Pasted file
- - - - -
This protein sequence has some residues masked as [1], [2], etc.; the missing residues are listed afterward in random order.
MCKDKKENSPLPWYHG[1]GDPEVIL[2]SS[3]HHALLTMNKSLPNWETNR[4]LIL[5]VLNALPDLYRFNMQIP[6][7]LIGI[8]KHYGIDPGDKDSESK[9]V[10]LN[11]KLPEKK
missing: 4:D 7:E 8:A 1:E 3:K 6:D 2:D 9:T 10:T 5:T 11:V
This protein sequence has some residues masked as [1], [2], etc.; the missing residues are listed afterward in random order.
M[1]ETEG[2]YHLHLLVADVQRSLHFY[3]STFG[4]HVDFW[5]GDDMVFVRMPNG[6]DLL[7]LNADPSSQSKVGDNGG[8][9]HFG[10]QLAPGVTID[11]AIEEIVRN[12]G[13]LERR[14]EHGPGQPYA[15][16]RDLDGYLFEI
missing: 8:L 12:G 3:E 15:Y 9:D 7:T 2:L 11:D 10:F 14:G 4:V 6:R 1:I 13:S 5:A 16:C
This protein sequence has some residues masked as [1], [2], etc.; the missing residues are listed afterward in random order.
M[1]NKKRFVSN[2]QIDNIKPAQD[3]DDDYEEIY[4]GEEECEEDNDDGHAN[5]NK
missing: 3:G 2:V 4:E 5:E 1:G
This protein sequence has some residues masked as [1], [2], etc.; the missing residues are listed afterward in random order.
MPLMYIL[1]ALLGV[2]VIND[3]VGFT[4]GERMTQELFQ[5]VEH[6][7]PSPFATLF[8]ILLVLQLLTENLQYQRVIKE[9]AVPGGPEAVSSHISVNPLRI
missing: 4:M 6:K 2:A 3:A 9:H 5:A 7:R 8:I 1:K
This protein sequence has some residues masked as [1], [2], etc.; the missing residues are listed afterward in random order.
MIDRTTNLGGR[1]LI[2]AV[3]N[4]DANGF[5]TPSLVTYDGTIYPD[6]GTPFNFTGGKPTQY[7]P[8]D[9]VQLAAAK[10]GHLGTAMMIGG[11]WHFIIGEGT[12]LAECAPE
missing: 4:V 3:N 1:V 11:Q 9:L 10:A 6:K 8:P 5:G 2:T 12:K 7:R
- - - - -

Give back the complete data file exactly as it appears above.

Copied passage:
This protein sequence has some residues masked as [1], [2], etc.; the missing residues are listed afterward in random order.
MCKDKKENSPLPWYHG[1]GDPEVIL[2]SS[3]HHALLTMNKSLPNWETNR[4]LIL[5]VLNALPDLYRFNMQIP[6][7]LIGI[8]KHYGIDPGDKDSESK[9]V[10]LN[11]KLPEKK
missing: 4:D 7:E 8:A 1:E 3:K 6:D 2:D 9:T 10:T 5:T 11:V
This protein sequence has some residues masked as [1], [2], etc.; the missing residues are listed afterward in random order.
M[1]ETEG[2]YHLHLLVADVQRSLHFY[3]STFG[4]HVDFW[5]GDDMVFVRMPNG[6]DLL[7]LNADPSSQSKVGDNGG[8][9]HFG[10]QLAPGVTID[11]AIEEIVRN[12]G[13]LERR[14]EHGPGQPYA[15][16]RDLDGYLFEI
missing: 8:L 12:G 3:E 15:Y 9:D 7:T 2:L 11:D 10:F 14:G 4:V 6:R 1:I 13:S 5:A 16:C
This protein sequence has some residues masked as [1], [2], etc.; the missing residues are listed afterward in random order.
M[1]NKKRFVSN[2]QIDNIKPAQD[3]DDDYEEIY[4]GEEECEEDNDDGHAN[5]NK
missing: 3:G 2:V 4:E 5:E 1:G
This protein sequence has some residues masked as [1], [2], etc.; the missing residues are listed afterward in random order.
MPLMYIL[1]ALLGV[2]VIND[3]VGFT[4]GERMTQELFQ[5]VEH[6][7]PSPFATLF[8]ILLVLQLLTENLQYQRVIKE[9]AVPGGPEAVSSHISVNPLRI
missing: 4:M 6:K 2:A 3:A 9:H 5:A 7:R 8:I 1:K
This protein sequence has some residues masked as [1], [2], etc.; the missing residues are listed afterward in random order.
MIDRTTNLGGR[1]LI[2]AV[3]N[4]DANGF[5]TPSLVTYDGTIYPD[6]GTPFNFTGGKPTQY[7]P[8]D[9]VQLAAAK[10]GHLGTAMMIGG[11]WHFIIGEGT[12]LAECAPE
missing: 4:V 3:N 1:V 11:Q 9:L 10:A 6:K 8:P 5:G 2:T 12:K 7:R